Students who get extra physical activity may pay more attention in school and do better in subjects like reading and math, a research review suggests.
The study team analyzed data from 26 previously published studies with a total of more than 10,000 children between 4 and 13 years old. All of the prior studies measured the impact of a variety of physical activity programs on academic performance.
The researchers also looked at whether the effect of exercise differed across academic subjects. Although the benefit of physical activity was strongest for mathematics, it was only slightly smaller for other subjects like language and reading, meaning that physical activity benefits learning in all academic subjects.
Physical activity may help kids do better in school by improving behavior, memory and cognitive function.
Exercise influences the brain by increasing cerebral blood flow, which increases the supply of oxygen and nutrients and promotes blood capillaries formation, and increases the neuronal connectivity.
Exercise also includes an important social component that has benefits on mental health.
When kids take time out of the school day for physical activity, whether in dedicated gym classes or by incorporating movement into classroom lessons, students may have an easier time focusing on their classwork and do better in school.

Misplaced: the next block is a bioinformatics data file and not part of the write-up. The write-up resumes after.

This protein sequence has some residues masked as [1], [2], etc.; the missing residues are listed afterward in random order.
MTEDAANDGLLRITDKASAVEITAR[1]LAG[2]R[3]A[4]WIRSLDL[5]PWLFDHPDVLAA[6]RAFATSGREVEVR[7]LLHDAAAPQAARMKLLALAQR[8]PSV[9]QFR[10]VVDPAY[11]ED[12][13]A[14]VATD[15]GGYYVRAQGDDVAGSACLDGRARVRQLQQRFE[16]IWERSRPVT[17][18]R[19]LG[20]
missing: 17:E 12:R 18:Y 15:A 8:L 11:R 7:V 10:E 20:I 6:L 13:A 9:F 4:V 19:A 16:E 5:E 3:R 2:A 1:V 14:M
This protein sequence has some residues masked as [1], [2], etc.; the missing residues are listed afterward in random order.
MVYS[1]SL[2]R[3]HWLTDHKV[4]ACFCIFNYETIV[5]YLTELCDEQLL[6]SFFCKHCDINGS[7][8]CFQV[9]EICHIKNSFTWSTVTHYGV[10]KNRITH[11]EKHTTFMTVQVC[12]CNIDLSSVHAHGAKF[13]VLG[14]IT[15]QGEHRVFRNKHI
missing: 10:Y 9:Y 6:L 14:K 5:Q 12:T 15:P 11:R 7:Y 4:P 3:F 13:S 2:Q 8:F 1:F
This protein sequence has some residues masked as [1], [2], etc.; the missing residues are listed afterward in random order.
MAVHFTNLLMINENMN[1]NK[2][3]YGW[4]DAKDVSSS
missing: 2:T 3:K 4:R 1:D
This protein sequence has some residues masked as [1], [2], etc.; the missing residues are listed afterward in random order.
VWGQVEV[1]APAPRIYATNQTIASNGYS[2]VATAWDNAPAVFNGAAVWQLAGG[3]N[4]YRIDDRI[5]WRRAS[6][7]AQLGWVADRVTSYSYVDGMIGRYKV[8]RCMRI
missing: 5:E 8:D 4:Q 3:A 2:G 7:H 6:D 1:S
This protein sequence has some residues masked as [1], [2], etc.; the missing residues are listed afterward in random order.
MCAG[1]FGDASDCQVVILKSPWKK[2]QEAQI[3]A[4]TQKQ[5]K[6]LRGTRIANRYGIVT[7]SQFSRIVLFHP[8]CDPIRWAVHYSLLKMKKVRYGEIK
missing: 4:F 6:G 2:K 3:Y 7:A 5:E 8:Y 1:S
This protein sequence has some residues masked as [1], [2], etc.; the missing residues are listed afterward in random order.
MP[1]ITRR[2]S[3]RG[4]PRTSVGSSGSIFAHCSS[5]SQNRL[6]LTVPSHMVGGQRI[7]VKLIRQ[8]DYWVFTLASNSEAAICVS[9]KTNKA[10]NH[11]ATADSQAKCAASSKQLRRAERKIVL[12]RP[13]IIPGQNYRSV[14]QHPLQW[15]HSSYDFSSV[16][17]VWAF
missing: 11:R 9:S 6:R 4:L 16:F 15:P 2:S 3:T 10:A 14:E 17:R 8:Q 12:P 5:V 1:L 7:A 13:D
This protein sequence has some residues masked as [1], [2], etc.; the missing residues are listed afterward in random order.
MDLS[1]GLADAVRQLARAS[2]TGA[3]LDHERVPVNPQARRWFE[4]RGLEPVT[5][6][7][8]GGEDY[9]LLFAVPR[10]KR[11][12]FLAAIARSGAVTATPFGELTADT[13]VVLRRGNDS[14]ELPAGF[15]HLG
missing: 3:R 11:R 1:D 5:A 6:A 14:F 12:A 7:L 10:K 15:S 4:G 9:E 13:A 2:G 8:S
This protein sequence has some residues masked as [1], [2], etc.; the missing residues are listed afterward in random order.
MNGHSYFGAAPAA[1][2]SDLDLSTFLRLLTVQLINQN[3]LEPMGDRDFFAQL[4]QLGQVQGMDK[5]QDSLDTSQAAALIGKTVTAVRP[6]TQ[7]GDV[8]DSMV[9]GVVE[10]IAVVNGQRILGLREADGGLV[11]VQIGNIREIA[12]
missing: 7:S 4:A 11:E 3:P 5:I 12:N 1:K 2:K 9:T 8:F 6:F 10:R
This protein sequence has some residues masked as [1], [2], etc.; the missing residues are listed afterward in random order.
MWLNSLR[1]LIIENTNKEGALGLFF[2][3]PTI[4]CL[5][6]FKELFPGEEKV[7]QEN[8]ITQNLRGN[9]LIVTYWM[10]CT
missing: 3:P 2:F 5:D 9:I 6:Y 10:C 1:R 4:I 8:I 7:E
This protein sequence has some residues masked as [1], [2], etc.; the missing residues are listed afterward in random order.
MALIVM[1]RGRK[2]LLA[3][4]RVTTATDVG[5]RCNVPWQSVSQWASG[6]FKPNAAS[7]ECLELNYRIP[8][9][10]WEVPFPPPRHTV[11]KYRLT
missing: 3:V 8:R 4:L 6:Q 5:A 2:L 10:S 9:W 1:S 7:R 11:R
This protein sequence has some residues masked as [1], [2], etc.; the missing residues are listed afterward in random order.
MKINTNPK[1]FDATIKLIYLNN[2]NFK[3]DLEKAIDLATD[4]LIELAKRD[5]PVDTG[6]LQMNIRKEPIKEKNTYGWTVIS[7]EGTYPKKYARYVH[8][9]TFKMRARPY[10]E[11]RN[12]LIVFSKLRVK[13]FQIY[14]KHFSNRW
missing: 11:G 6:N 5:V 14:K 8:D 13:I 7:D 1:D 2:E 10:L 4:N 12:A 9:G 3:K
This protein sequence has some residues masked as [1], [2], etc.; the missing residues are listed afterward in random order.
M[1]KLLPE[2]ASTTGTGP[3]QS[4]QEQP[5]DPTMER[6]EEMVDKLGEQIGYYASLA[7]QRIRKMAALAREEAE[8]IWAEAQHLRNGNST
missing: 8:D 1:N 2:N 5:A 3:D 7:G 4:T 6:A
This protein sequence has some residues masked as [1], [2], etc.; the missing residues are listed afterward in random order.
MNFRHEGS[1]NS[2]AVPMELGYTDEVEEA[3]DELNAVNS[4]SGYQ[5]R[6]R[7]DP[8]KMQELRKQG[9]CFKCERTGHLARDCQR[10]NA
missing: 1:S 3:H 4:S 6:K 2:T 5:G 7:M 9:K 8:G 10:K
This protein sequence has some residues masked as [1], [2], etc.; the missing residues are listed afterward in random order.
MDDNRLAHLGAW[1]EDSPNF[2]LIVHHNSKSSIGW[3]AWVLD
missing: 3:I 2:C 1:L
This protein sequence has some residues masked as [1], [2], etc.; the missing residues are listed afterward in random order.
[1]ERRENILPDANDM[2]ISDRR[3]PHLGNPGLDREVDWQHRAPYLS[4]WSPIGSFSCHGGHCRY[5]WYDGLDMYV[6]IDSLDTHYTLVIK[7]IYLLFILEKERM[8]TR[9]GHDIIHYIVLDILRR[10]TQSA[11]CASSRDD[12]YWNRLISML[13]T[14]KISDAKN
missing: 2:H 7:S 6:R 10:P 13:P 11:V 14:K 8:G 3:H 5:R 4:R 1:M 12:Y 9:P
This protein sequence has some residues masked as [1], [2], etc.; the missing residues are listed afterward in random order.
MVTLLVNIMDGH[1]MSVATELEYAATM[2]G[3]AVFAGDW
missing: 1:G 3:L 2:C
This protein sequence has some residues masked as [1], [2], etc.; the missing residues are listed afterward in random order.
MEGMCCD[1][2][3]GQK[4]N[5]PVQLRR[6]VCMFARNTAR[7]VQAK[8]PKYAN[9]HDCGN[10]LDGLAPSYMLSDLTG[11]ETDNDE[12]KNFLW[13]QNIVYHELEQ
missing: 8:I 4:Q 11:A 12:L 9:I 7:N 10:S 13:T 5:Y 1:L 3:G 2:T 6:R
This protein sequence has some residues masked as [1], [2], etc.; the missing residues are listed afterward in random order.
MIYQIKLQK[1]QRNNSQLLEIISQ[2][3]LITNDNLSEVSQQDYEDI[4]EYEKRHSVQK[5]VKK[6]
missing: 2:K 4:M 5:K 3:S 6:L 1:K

Overall, physical activity appeared to have the biggest impact on keeping kids on task and focused on their work. Students who participated in various experimental exercise programs also did better at math, reading and language lessons than their peers who didn’t participate in these programs.
Exercise had a bigger impact on school performance when it was incorporated into the school day than when it was added as an extracurricular activity.
The experimental exercise programs tested in the smaller studies increased physical activity time from 10 minutes to 60 minutes per day.
Source: Pediatrics, online November 24, 2017.
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